Due to the unique environment provided by the glacial rocks, chalky limestone and unusually temperate climate – the Burren is home to an extraordinarily vast variation of wildlife. In fact, what makes the flora and fauna of the landscape so fascinating is not the rarity (although there are some significant examples of this) but rather the co-existence of species with utterly contrasting preferences in habitat.
It would appear that the wondrously conflicting elements on offer provide a little something for everyone – with over 70% of Ireland’s examples of flora and a remarkable selection of its fauna finding a home amongst the inimitable terrain. This has resulted in the Burren developing an ecosystem all of its own – exempt from the limitations of the norm - and it is truly fascinating to behold.
I am of course not going to pretend that I know even a fraction of the plants and creatures that breathe life into this karst landscape, but below is a selection that I thought might be of particular interest to my Irish at Heart family.
Picture Credits - burrennaturesanctuary.ie
Of all the 1,100 plant species that can be found in the Burren, the Spring Gentian stands out as a signature bloom.
The delicately pointed, sapphire blue petals of this mountain flower are a common sight among the rocks of the alps, but they are a rare and precious sight here in Ireland, which is perhaps why they are so famed in the Burren, where they grow extraordinarily close to sea-level.
Despite the entrancing hue and pretty appearance of the Spring Gentian they are rarely picked, due to an old legend that bringing one into your home will bestow bad luck (generally in the form of lightning) upon you. So just to be on the safe side its best to admire their beauty in their extraordinary natural habitat…
It is thought that there are more species of orchids than birds on the planet, yet only 28 have been identified across the Emerald Isle - at least 23 of which can be found in the Burren.
County Clare’s unique karst landscape is ideal for calcicole plants (those that thrive on chalky soils) such as the dark-red helleborine, which creeps from the crevices of the limestone pavements to spread its deep wine-coloured petals. You won’t find this particular species of orchid anywhere else in Ireland though, making it a Burren speciality.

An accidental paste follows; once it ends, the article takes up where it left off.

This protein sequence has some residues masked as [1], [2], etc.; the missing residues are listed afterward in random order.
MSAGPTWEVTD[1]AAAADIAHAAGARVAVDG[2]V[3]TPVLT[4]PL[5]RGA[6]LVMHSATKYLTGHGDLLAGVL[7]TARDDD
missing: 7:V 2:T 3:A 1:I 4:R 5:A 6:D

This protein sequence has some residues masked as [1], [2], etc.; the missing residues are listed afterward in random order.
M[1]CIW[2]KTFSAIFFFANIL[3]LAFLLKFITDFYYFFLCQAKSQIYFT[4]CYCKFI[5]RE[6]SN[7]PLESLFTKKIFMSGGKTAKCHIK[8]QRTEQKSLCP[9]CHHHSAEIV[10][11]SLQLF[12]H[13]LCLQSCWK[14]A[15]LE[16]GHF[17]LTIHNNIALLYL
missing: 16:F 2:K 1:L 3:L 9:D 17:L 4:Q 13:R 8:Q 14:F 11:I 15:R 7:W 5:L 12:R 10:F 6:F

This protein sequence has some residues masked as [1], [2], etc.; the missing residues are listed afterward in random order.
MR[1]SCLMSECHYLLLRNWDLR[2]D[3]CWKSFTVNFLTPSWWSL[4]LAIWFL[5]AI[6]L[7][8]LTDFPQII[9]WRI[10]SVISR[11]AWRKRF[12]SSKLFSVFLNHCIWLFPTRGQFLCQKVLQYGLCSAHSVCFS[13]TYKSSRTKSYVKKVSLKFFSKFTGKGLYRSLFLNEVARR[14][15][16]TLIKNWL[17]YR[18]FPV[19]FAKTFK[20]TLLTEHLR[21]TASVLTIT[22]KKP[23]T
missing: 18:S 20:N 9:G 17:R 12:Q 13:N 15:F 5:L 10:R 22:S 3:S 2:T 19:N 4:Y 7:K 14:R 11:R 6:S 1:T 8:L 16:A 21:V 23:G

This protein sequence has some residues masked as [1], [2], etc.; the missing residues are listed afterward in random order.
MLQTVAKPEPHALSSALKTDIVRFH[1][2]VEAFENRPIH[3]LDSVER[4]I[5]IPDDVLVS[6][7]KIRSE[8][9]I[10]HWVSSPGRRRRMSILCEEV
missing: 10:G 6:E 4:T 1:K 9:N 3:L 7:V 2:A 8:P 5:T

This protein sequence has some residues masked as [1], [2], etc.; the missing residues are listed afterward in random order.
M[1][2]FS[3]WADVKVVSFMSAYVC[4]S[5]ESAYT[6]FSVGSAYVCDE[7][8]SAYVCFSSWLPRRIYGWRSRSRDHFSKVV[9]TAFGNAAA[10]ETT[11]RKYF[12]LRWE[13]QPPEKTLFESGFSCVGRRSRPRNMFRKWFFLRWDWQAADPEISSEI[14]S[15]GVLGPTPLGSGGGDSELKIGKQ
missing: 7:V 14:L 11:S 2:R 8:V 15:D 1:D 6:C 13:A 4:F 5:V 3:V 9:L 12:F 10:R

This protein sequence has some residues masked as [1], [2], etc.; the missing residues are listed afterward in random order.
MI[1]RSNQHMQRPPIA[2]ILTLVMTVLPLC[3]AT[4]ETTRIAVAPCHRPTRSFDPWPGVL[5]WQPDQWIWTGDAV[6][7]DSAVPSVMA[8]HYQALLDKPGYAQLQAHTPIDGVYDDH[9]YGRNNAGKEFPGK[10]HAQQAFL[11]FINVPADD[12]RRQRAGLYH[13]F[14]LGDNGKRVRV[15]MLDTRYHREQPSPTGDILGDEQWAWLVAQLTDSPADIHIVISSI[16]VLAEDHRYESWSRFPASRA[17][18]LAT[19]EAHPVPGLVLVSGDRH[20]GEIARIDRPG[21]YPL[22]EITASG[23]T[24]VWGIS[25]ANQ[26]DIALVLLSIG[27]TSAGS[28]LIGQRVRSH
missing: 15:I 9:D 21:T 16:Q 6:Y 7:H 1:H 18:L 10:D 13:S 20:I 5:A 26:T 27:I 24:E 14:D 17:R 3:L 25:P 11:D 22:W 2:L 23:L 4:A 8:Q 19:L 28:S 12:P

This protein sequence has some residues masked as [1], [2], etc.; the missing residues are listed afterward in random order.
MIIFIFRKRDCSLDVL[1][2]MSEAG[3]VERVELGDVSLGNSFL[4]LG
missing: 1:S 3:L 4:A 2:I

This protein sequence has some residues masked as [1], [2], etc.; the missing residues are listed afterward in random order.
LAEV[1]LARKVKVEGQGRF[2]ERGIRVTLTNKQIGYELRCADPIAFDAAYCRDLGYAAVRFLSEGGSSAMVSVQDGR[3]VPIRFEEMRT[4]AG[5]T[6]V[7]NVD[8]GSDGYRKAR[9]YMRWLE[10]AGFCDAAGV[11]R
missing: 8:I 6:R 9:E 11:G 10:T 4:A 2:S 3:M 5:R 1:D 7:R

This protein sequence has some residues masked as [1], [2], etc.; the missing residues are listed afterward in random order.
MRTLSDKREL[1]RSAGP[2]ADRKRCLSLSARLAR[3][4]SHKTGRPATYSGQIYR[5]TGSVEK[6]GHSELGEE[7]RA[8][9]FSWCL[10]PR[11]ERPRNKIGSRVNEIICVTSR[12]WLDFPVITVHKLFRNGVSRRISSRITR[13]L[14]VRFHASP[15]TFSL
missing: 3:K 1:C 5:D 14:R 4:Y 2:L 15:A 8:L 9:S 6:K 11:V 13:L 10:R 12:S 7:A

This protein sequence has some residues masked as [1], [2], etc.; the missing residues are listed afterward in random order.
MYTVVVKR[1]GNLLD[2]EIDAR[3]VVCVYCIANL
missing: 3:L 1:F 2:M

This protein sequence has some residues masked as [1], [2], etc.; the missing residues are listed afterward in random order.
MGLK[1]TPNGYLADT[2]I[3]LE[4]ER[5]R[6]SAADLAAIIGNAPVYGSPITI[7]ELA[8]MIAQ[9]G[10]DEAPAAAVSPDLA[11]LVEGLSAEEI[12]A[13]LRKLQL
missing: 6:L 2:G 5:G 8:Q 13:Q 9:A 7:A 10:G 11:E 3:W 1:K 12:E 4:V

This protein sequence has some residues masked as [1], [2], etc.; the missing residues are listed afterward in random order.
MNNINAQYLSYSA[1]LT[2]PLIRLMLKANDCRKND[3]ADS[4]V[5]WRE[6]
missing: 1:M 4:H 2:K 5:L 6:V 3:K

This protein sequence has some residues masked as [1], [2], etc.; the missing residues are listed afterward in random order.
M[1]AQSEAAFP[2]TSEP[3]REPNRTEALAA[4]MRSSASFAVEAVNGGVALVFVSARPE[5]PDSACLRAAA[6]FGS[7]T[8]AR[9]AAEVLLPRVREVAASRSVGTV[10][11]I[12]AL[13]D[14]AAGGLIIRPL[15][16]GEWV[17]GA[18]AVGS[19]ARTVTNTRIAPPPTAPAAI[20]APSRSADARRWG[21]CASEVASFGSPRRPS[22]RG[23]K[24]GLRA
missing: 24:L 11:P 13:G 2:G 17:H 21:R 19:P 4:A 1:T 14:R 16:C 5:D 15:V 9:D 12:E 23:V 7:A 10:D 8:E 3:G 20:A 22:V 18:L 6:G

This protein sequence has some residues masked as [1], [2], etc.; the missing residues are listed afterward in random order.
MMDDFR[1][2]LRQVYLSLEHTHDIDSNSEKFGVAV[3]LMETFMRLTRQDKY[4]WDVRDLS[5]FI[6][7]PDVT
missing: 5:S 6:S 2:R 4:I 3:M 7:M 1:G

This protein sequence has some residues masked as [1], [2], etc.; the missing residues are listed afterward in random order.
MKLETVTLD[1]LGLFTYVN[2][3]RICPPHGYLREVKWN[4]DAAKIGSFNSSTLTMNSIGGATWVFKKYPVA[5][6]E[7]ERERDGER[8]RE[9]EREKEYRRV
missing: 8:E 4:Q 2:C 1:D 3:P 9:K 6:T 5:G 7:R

However, not all orchids have the same stipulations when it comes to laying down their roots, and if you wander closer to the soft soils at the water’s edge you are far more likely to be greeted by the elegant silhouette of the rare Flecked Marsh-Orchid, basking in the Irish sunlight.
Picture Credits - Bernd H
Picture Credits - Charles J. Sharp
Sometimes amidst the radiantly coloured blooms of the Burren you can see petals that appear to be fluttering in the breeze – but on closer inspection are just one of the many beautiful butterflies that frequent the area.
In particular, the area of Mullaghmore (meaning “great summit”) is hailed as the most abundant site for butterflies in all of Ireland. I always think it’s such a beautifully intimate moment in nature, seeing a butterfly delicately alight on a flower of its choice and feeding on the sweet nectar within – blissfully unaware that it is being observed.
In total there are 27 different species floating around the serene scenery, including the one that is said to have inspired the name for this intriguing insect. The bright yellow wings of the Brimstone earned them the name of “Butter-coloured Fly”, which was then abbreviated and applied to all of it marvellously patterned cousins.
Although the name might sound like another example of flora, the Pine Marten is actually a cat-sized mammal which nestles in the rare but rich woodlands of the Burren.
Although not uncommon in other parts of Europe, the bushy tailed critter is now a rarity in Ireland due to both hunting and loss of habitat. Its elusive nature and nocturnal habits make spotting one rather tricky, but the chestnut fur and creamy yellow throat patch cause them to be easily distinguishable when you do.